The coming decade: Clarity with a strong dose of uncertainty
The Boeing 787 first entered service in 2011. A Hawaiian Airlines 787 is pictured. Source | Boeing
As we enter the decade of the 2020s, it’s worth reflecting what the 2010s brought to the composites community and how these innovations may or may not shape the future. In the traditional composites market of aerospace, the Boeing 787 entered service in 2011, with the similarly composites-intensive Airbus A350 XWB following in 2015. Bombardier’s CSeries single-aisle plane, with resin-infused wings, entered service in 2016. Airbus then acquired the CSeries product line in 2018, rebranding it the A220. Finally, and sadly, 2019 marked the cancellation of the Airbus A380, a larger-than-life airplane that pioneered many composite innovations.
On the automotive front, BMW shook up the industry by in 2013i8 and i3introducing the , establishing a global vertical supply chain and causing many to speculate that the age of carbon fiber-intensive vehicles would soon arrive en masse. Two years later, BMW brought forth the redesigned 7-Series, a multi-material vehicle with approximately 15 structural parts in carbon fiber, suggesting perhaps an alternate path to mass adoption. Late in the decade, General Motors unveiled a the Sierra Denali pickup truck with a compression molded carbon fiber-reinforced thermoplastic box, and in 2019 a rear-engine version of the Corvette with a curved, pultruded rear bumper beam.
In the area of composites recycling, especially for carbon fiber composites (beyond scrap fiber), the decade started with virtually no supply base and ended with more than a dozen suppliers, many providing commercial quantities into downstream applications. The wind energy industry had a banner decade, more than tripling capacity worldwide and proving to be a strong market for composites. I will cover wind in more detail next month, so will focus here on aerospace and automotive.
What will the next 10 years yield for composites?
Although I am based in the U.S., I had the opportunity in early 2019 to visit a number of research institutes in the U.K. that focus on composites, and in December I paid visits to multiple Fraunhofer Institutes and DLR facilities in northern and southern Germany, as well as several production facilities serving aerospace and automotive markets. These visits and discussions augment my observations in the U.S. as to where material and process developments are headed as we start 2020. Though differences exist at some level between countries, the main thrusts are truly global — increasing production speed and reducing costs dominate, with recycling and sustainability integral to these R&D efforts. Everything reconfirms that international collaboration to tackle these issues is not only beneficial, but imperative if composites are to truly displace traditional materials.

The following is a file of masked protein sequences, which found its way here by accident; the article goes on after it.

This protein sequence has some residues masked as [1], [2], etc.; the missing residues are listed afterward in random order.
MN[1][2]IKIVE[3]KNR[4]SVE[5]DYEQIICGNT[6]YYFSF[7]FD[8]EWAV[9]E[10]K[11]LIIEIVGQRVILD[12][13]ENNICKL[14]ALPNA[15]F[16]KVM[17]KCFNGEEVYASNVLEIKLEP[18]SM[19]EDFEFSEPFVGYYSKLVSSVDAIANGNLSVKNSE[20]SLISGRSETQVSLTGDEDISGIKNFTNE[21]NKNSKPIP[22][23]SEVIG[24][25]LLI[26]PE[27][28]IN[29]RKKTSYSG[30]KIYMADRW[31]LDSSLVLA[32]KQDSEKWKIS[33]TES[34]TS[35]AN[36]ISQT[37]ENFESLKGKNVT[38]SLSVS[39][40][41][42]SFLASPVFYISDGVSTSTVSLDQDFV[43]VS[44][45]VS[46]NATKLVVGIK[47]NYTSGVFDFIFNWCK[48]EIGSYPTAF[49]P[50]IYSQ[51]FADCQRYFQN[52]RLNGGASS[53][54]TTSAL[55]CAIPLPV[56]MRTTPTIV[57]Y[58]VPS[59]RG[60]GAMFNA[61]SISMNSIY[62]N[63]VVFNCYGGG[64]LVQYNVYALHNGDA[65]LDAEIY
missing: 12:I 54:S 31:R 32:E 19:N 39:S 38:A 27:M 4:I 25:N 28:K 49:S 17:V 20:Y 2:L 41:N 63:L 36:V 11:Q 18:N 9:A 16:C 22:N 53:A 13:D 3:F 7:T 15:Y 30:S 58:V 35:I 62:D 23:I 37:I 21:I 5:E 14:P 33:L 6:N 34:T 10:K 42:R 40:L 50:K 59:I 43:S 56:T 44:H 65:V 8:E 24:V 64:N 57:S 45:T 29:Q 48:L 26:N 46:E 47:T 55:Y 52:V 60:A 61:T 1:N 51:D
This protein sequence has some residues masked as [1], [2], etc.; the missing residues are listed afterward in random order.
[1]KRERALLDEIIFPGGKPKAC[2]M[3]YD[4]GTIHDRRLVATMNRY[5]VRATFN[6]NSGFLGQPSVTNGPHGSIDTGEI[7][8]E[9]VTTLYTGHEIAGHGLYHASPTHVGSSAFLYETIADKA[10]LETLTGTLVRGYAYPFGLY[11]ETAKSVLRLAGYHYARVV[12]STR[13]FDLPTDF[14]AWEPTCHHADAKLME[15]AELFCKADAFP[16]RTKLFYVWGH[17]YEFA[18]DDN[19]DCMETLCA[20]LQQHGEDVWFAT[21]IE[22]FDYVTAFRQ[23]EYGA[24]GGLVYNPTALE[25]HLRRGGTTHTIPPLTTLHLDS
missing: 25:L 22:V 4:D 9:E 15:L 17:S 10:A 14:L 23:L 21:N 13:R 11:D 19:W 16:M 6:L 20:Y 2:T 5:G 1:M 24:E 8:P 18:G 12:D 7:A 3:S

While questions remain, the future of composites in aerospace is becoming somewhat clearer. Despite no formal announcements regarding replacements for Boeing and Airbus single-aisle stalwarts, it is obvious that a lot of aerospace research is focused on delivering technologies to manufacture, machine, inspect and assemble large advanced composite structures at higher rates. It’s one thing to deliver 100 to 140 widebody jets per year, but another thing entirely to build 700 to 900 single-aisle aircraft annually with composite primary structures. When one considers adjacent markets in unmanned aerial vehicles (UAV) and urban air mobility (UAM) such as air taxis, the volumes are likely to be in the thousands annually. While there is considerable interest in thermoplastics, the large structures for passenger aircraft are most likely to remain in thermosets (vacuum infused or out-of-autoclave curing prepregs), with thermoplastics in clips, brackets, ribs and other smaller components. For the UAV and UAM markets, expect the industry to consider thermoplastics and also incorporate technologies developed for automotive, such as high-pressure resin transfer molding (HP-RTM), pultrusion and compression molding.
The automotive world, on the other hand, shows considerable uncertainty. There is still strong interest in carbon fiber, but its value now must be considered in light of other driving forces — electrification, mobility and autonomy — not just lightweighting for lightweighting’s sake. Over the last 10 years, cycle times and the cost of carbon fiber composites have been reduced by 50% or more, yet have further to go. Discontinuous carbon fiber, either recycled or from lower cost precursors/processes, will find a home as reinforcement for compression or injection molding compounds, where automation is high and scrap rates are low. Although BMW has recently announced that it will continue to build the i3 until 2024, the German auto industry as a whole is stepping back from new applications for continuous carbon fiber. The future for carbon fiber in high-volume primary structures will depend on getting finished part costs down to less than €18 per kilogram (approximately $10 per pound). Possible intermediate-term solutions include continuous fiberglass or hybrid glass/carbon structures, as well as increased development of hybrid overmolded components.
What will the next 10 years yield for composites? For things that fly, the future looks bright. But for ground vehicles, we still need a few breakthroughs.
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